As news of the shock humbling of Theresa May’s Conservative party in the British general election sinks in across Europe, questions are being asked Friday about what the result means for Brexit, as the process of the U.K. leaving the European Union has become known.
Some commentators and politicians are suggesting that the Brexit—which is supposed to take effect in January 2019—could be softened, delayed, or even entirely derailed by the election result.
Indeed, preventing the timetable from slipping is a key part of Theresa May’s argument as to why she should stay in power.
The imminent start of Brexit negotiations, May says, is the reason why she should not stand down as Tory leader.
May is said to have agreed to form a coalition with a small Northern Irish party, the Democratic Unionist Party (DUP).
May deliberately framed the election as a vote on Brexit, at one stage going so far as to write on her Facebook page: “The cold hard fact is that if I lose just six seats I will lose this election, and Jeremy Corbyn will be sitting down to negotiate with the presidents, prime ministers, and chancellors of Europe.”
Corbyn, the hard-left Labour party leader, said in the course of the campaign that while he would respect the outcome of the referendum, he wanted the U.K. to remain inside the single market.
Given that the EU has said that it is not possible for the U.K. to remain inside the single market without also agreeing to freedom of movement—a key red line for many voters, as well as May, whose pledge to bring back control of U.K. borders is a key part of her Brexit plans—it is not clear how that particular circle can be squared, even by the magic of Corbyn.
Corbyn also pledged to unequivocally confirm the right of 3.5 million EU nationals who have settled in the U.K. to stay.
But many are suggesting that the election sounds the death knell for the uncompromising “hard” Brexit vision of that May appeared to be peddling.
Indeed, in the early hours of Friday morning, Brexit secretary David Davis suggested the election result could prompt a rethink of their strategy.
Questioned about the Tory’s manifesto pledges on the single market and customs union, he said: “That’s what it [the election] was about, that’s what we put in front of the people. We’ll see tomorrow whether they’ve accepted that or not. That will be their decision.”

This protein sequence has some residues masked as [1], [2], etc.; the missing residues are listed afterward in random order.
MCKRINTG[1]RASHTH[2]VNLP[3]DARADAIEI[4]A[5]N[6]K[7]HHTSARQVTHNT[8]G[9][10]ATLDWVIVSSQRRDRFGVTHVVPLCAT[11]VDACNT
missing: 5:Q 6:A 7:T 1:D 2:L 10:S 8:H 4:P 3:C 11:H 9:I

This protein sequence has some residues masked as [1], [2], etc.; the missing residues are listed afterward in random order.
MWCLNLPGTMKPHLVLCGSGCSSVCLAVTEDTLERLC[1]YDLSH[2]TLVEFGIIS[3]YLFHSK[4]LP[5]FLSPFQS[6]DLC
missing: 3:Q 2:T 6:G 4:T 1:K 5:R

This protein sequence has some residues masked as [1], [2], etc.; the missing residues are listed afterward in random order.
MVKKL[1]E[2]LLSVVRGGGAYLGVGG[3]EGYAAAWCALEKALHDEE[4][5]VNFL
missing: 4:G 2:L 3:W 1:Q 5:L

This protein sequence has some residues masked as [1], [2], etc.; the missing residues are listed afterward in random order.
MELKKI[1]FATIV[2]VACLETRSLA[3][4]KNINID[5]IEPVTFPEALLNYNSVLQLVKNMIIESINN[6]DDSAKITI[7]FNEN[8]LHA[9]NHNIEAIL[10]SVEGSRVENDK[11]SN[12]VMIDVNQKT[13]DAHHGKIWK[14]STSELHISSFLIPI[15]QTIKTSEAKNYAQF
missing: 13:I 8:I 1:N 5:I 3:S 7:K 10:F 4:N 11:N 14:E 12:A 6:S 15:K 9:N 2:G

One articulate expression of the hopes of defeated Remainers came from the lips of the Green Party’s only successful candidate, Caroline Lucas, who said that she hoped “progressives” “could and would work together” to avoid the “extreme” Brexit that Theresa May wanted.
Across Europe, the official position of politicians and technocrats is simple: This is an internal British matter. Britain is the one who has said it wants to leave the EU. If the country has changed its mind, the suggestion has been made, it only needs to put its cap in its hand and say so.
In the meantime, European politicians and technocrats appeared to be relishing the election result and using it to rub salt into Conservative wounds.
Guy Verhofstadt, the European Parliament’s Brexit representative, described the result in a tweet as “yet another own goal—after Cameron now May,” adding: “I thought Surrealism was a Belgian invention.”
Donald Tusk, the European Council president, tweeted: “We don’t know when Brexit talks start. We know when they must end. Do your best to avoid a ‘no deal’ as result of ‘no negotiations.’”
The European Commission president, Jean Claude Juncker, said he feared it would not be easy for Theresa May to form a stable government.
“We are ready to start negotiations,” Juncker said, according to The Guardian. “I hope that the British will be able to form as soon as possible a stable government. I don’t think that things now have become easier but we are ready.”
Former Finnish Premier Alexander Stubb tweeted: “Looks like we might need a time-out in the Brexit negotiations. Time for everyone to regroup.”